Easter Egg Hunt Ideas
Everyone looks forward to Easter as a chance to spend time with family and over-indulge in some delicious Easter chocolate. Easter egg hunts are a great activity for the whole family to enjoy, but sometimes it can be difficult to think of scavenger hunt clues or alternative ideas when the weather isn't great. If you're looking for some inspiration for this year's Easter egg hunt, then we have some creative clues, ideas for adult Easter egg hunts, and how to have a successful scavenger hunt indoors.
Why do we have Easter Egg Hunts?
While Easter egg hunts are a staple tradition, not many people know the ancient origins behind the activity.
The use of eggs at Easter comes from Pagan symbolism, in which eggs are a symbol of new life. This was adapted by early Christians to represent rebirth and the resurrection of Jesus. In the medieval period, people were not allowed to consume eggs during Lent, so they became part of the celebratory feast on Easter Sunday. Painted eggs were also given as gifts, a tradition which has been popular in the UK for many centuries and can be traced all the way back to King Edward I in 1290.
Hunting for brightly coloured eggs at Easter was a popular activity in 17th Century Germany and a tradition that Queen Victoria loved. She and Albert continued the tradition for their children, which helped to popularise the activity in England. However, the chocolate Easter egg hunt that we're familiar with didn't become popular until the 20th Century with companies like Fry's, Cadbury's, and Rowntree using it as a chance to advertise new products.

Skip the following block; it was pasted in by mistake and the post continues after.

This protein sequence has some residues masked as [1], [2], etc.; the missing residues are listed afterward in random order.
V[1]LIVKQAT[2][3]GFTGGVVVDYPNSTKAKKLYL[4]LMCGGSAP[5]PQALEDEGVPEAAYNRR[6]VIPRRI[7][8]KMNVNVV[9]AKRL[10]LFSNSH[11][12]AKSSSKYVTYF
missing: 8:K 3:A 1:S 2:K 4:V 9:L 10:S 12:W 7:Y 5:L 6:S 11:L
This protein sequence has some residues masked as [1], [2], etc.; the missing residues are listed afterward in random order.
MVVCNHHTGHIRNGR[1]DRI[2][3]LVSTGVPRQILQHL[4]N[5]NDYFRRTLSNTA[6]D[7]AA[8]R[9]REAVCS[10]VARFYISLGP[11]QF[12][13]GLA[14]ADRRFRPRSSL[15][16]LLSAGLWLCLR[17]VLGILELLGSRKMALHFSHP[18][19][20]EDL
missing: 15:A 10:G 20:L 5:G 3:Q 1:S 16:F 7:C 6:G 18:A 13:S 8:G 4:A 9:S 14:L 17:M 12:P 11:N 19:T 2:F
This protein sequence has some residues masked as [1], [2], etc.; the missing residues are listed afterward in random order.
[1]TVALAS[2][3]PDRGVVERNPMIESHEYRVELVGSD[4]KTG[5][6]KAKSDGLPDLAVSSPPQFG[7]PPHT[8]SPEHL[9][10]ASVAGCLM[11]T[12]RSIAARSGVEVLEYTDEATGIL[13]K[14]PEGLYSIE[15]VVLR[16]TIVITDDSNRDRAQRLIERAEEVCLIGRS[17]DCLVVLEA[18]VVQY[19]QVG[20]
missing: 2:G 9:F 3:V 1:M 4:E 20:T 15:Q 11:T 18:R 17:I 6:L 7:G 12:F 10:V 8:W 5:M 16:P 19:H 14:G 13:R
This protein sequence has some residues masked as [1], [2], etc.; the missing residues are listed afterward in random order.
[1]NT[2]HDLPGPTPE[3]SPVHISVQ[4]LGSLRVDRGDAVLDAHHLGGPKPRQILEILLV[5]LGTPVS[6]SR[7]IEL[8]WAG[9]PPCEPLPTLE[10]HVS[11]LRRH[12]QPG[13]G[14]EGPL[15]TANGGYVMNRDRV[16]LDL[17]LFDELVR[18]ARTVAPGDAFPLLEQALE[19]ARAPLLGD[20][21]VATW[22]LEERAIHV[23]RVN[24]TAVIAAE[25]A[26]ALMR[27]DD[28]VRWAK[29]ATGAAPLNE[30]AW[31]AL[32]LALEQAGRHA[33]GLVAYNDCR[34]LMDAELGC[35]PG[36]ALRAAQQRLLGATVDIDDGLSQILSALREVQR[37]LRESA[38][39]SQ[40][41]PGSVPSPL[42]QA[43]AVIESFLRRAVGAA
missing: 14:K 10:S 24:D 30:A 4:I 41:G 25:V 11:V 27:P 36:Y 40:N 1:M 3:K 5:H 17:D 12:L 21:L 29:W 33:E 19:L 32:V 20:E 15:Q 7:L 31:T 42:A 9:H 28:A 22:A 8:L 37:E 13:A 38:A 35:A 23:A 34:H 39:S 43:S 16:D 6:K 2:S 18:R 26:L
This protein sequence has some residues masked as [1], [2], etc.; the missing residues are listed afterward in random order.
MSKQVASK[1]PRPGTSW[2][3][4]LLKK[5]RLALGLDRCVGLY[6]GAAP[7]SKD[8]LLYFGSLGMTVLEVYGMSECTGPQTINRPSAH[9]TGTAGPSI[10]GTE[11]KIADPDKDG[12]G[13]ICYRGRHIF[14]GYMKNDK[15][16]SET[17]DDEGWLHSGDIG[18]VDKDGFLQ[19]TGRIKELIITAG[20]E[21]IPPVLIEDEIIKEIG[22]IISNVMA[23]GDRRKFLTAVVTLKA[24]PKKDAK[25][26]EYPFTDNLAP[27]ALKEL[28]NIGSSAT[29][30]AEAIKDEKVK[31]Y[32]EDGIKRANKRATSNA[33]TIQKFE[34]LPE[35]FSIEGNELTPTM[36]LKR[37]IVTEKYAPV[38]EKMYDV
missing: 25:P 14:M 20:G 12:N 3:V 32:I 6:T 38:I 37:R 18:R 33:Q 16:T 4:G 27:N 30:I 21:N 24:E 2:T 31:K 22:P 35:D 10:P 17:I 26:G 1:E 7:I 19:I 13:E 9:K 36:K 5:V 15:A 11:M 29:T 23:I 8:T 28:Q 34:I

Easter Egg Hunt Ideas and Clues for Kids
While Easter egg hunts are great fun for children of all ages, it can be difficult to think of creative and exciting clues that work for every age group. Here are a few of our favourites:
1. Balloon markers
For toddlers and very young children, try using balloons as markers instead of clues, which may be above their reading abilities. This will make a visual treasure hunt that can be easily followed, and your child can follow whichever path they like to find all of the prizes.